These cuts are being carried out by a chief executive who is paid a gold-plated salary package equivalent to UK national broadcast bosses whilst at the same time he is turning STV from a national news broadcaster into little more than a regional outfit.
Scotland needs a vibrant and strong independent broadcaster to hold governments at Westminster and Holyrood to account. STV’s ability to carry out that role is being put at serious risk with these cuts.
Yesterday in Parliament I quizzed the Cabinet Secretary for Finance on the SNP’s latest plans for an independent Scotland.
With plans to get Scotland’s deficit below 3% from the current 8.3% it is clear that under the SNP an independent Scotland would face at least a decade of austerity max. This is not a Growth Commission but rather a Cuts Commission.
Scotland cannot afford another decade of austerity. With over a quarter of a million children living in poverty and pensioner poverty having increase by 33% since 2010 we need action now.
That is why a Labour Government would invest to grow our economy, including £70 billion in Scotland over the next decade.
Only Labour is proposing the real and radical change that Scotland needs.
Outside the Scottish Parliament I recently joined previous nominees and winners of the Young Scot Awards and youth ambassadors who are celebrating the Year of Young People 2018 on the Young Scot Awards Citylink bus.
The bus will tour around Scotland with an aim to encourage others to make a nomination for an inspirational young person for this year’s awards.
Through my role as an MSP, I hear about so many inspirational young people who make a positive impact as individuals, work hard in school, and in our local communities.
Last week I raised the closure of the out of hours centres in Dunfermline, St Andrews and Glenrothes with the Health Secretary.
Tonight there will be a public meeting in St Andrews with another scheduled to take place in Dunfermline.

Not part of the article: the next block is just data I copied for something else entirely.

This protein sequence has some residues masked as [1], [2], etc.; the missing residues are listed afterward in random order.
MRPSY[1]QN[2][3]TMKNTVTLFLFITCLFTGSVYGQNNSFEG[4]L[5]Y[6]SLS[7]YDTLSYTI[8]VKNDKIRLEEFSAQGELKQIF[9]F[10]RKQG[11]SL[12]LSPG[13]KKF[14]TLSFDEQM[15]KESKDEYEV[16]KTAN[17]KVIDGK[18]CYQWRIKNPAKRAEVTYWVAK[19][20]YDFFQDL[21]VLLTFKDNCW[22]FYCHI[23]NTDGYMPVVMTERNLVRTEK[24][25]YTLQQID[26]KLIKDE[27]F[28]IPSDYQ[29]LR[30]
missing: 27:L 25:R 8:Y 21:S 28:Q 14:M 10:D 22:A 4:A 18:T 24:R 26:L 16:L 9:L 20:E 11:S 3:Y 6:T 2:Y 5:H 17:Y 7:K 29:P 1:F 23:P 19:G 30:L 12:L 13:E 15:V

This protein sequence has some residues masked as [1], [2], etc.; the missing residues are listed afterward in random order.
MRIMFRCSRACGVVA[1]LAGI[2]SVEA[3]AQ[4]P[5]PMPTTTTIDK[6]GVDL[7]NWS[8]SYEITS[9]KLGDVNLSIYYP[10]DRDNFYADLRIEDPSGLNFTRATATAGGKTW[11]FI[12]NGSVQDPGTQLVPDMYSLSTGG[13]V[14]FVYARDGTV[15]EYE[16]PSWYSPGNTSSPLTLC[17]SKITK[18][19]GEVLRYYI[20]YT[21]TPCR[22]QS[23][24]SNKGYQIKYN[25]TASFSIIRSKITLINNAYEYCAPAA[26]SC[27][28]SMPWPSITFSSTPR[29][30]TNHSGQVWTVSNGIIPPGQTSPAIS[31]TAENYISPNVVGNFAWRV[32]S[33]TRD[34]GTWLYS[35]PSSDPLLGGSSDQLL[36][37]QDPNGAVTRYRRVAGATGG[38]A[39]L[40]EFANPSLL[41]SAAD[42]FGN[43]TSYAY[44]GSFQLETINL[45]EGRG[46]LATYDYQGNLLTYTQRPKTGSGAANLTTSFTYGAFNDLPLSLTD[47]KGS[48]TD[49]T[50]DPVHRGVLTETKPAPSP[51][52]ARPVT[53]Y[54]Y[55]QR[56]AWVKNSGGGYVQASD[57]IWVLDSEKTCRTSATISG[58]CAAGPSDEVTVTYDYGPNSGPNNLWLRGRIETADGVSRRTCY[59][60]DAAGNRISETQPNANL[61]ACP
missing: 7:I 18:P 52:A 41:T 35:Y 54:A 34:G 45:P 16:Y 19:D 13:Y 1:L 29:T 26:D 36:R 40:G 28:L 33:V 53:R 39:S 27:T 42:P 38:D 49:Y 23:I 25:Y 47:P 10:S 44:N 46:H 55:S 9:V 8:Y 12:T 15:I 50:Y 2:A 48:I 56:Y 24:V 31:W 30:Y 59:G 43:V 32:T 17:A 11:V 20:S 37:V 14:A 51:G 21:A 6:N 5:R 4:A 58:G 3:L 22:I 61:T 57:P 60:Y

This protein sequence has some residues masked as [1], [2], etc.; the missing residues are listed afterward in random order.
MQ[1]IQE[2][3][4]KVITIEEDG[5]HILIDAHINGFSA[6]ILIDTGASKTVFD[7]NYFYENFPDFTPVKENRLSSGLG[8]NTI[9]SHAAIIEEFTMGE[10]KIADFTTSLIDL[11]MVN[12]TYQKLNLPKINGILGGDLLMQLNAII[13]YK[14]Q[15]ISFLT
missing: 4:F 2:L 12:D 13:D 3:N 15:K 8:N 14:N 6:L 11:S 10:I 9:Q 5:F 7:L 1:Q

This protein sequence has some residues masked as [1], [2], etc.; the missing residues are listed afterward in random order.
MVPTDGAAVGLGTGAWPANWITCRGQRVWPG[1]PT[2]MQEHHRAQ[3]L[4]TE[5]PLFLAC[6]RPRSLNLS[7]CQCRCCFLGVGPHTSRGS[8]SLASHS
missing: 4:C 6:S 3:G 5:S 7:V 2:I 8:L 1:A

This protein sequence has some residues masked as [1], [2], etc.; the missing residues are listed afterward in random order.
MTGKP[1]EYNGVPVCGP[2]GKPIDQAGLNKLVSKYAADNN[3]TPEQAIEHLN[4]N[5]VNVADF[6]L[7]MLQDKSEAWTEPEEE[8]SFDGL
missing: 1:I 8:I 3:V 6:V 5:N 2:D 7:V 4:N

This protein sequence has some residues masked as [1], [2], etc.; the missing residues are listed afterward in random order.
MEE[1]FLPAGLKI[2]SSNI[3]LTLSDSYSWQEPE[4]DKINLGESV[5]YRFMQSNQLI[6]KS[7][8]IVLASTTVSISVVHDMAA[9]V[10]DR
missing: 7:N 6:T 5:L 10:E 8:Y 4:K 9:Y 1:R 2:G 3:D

I have been warning the Scottish Government of a GP crisis for some time. If there are well known difficulties with practices struggling to recruit GPs for during the day, it is unsurprising that finding cover at night is even harder.
In response to my question the Scottish Government admitted that there were “significant issues” in Fife. Continue reading →
I was happy this week to show my support for MS Society Scotland’s Awareness week which runs between 23-29 April to raise awareness of the important role research plays in the lives of people affected by MS.
I know that research into improving treatments for MS sufferers is vital for improving daily life for those living with the illness.
MS Society Scotland’s ‘Kiss Goodbye to MS’ campaign encourages people to give up their guilty pleasure this May to raise money for research and you can get involved by visiting their website.
Last week I was pleased to host a Faith Leaders and Climate Change event at Dynamic Earth in Edinburgh, with SCIAF, Christian Aid, Tearfund Scotland and Islamic Relief.
The event launched a strong statement from Faith Leaders from across Scotland who have joined forces to urge the Scottish Parliament to strengthen its Climate Change Act.
The statement calls for Parliament to pass a “strong and ambitious Climate Change Act; one which reflects Scotland’s fair share of global efforts and one which puts Scotland firmly on the path towards an inclusive, low-carbon future in which we can all flourish.”